In Sunday School I was taught that angels are “God’s thoughts” visiting us. If that’s the case, I sure have been visited by a lot of angels this past week.

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On Sunday mornings, I usually listen to Krista Tippet’s show on NPR. It used to be “Speaking of Faith,” but now it’s “On Being.” This past Sunday I had it on as usual, but was only half paying attention as I got ready for church. The show was “A Wild Love for the World,” with Joanna Macy, an 81 year-old “philosopher of ecology, . . . Buddhist scholar, and . . . translator of the poetry of Rainer Maria Rilke.”

When Joanna started talking about how she lost her husband suddenly at the age of 56, I started paying attention. Krista had her read from one of the works she had translated, and I was straining to pay more attention:

The great secret of death, and perhaps its deepest connection with us, is this: that, in taking from us a being we have loved and venerated, death does not wound us without, at the same time, lifting us toward a more perfect understanding of this being and of ourselves.

Letter to Countess Margot Sizzo-Noris-Crouty
January 23, 1924

I made a mental note to search the NPR website later to find the words so I could write them down. But before I got home from church, my mom had sent me this email:

Awesome program I heard [on NPR] this morning. Among other things, this amazing woman talked about dealing with the sudden death of her husband of 56 years.  Click on and hear the whole program, but this poem she read seemed so appropriate, a poem by Rilke . . .

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The Gospel reading for Sunday was from John 3:17:

For God so loved the world that he gave his only Son, so that everyone who believes in him may not perish but may have eternal life.

I thought that was a fitting message in the wake of my Dad’s passing.

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After church on Sunday I visited one of my best friends from high school who was home for the weekend to visit her parents. I didn’t know until I was there that her uncle had passed away a few weeks ago.  His death had her family facing the “life is short” reality, and she and her siblings were visiting their parents because “it had been a while” since they all were together. I was really touched at the thought that their efforts to come together as a family brought her to town just when I needed my friend most.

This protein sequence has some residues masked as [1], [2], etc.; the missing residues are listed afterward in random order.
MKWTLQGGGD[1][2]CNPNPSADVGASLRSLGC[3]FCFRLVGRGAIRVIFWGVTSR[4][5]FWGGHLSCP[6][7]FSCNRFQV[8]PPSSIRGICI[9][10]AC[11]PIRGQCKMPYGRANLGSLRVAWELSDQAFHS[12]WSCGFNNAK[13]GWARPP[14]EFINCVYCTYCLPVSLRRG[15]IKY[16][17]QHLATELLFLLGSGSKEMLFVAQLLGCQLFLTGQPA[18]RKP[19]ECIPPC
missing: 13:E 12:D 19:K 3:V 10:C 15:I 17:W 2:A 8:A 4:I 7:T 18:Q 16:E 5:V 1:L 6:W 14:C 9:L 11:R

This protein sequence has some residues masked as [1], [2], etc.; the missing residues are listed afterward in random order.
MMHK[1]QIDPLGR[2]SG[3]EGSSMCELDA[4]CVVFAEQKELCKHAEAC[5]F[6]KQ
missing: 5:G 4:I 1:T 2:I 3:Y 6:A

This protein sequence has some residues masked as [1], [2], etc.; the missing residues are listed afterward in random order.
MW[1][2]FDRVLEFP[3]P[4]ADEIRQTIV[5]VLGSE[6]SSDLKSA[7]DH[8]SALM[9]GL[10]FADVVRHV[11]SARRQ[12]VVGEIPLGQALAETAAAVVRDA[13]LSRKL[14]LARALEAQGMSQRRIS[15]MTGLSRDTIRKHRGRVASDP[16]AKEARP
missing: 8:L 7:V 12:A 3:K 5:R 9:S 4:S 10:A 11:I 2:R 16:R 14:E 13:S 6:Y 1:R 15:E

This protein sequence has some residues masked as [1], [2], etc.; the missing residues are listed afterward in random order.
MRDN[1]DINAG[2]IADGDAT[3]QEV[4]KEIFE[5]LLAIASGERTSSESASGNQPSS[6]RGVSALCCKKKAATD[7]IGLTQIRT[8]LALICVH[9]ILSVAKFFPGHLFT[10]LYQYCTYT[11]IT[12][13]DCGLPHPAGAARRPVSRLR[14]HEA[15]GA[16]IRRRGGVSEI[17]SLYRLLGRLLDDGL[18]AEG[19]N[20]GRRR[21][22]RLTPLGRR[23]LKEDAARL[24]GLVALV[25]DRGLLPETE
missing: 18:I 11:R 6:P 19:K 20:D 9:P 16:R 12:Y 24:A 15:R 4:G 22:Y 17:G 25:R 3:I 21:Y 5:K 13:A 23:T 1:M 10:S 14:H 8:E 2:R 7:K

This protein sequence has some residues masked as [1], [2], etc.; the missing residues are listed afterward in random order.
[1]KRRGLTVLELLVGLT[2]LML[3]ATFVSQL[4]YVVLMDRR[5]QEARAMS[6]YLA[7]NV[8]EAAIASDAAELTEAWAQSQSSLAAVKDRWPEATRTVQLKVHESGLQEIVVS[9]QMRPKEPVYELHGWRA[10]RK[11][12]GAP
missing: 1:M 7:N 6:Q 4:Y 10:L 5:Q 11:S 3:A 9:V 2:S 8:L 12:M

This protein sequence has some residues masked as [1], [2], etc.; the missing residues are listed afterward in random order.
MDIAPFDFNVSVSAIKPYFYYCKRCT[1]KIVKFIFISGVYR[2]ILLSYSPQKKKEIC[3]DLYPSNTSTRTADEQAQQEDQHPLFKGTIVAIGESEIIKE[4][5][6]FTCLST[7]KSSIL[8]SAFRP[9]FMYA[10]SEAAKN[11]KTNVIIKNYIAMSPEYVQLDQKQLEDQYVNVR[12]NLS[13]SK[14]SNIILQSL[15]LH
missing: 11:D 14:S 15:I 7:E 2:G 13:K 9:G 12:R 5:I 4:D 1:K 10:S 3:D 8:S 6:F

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Today I had to call the funeral parlor to check on the status of “things.” I very much want to be the person to pick up my Dad’s ashes, but that didn’t make making the call (or anticipating making the call) any easier.

As I was listening to the morning prayer podcast this morning, this passage from John 6: 63 caught my attention:

It is the Spirit that gives life, for flesh has nothing to offer.

This comforted me, by reminding me that it is not my Dad at the funeral parlor. The ashes have “nothing to offer” me (except, maybe, the opportunity to say goodbye that I didn’t have) because my Dad’s spirit lives on. 

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A few hours after I published this post, a friend who is an Episcopalian priest in California (and who I’m pretty sure did not read this post yet), shared a link to an article on her Facebook page. This passage spoke to my current state most directly:

To believe that in the midst of suffering God is with us, working along with us to create something good out of such painful realities, causes us to ask how sickness and death can be the basis or motivation to do something that would bless others in significant ways, instead of asking “why did this sickness happen?” We will be asking, “God! What good can we create out of this sickness and what good can we create out of death?”

While I am not quite at a point of asking what good can come from my Dad’s passing, I do take comfort in the fact that “in the midst of [my] suffering God is with [me].” And, if anyone who knows me or has read my blog posts is inspired to reach out to a loved one, that surely would be a good thing.

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As I told a friend, I feel like I am living in a kaleidoscope. The bits of my life that seem to be falling apart at the edges are coming together in a beautiful way.

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3 Responses to Kaleidoscope

  1. steena says:

    I know this is random, off-topic-ish, but Sara Barielles sings a beautiful song called Kaleidescope. You should give it a listen.
    I'm amazed at how well you're doing with all of this, finding the beauty in it, and just hanging on strong. You have some nice angels hanging around you.

  2. hitherandyonder says:

    What a beautiful, thoughtful post about your dad's passing. I pray you continue to find the comfort you need during this rough time of loss. The crying, running, music and poetry all help!


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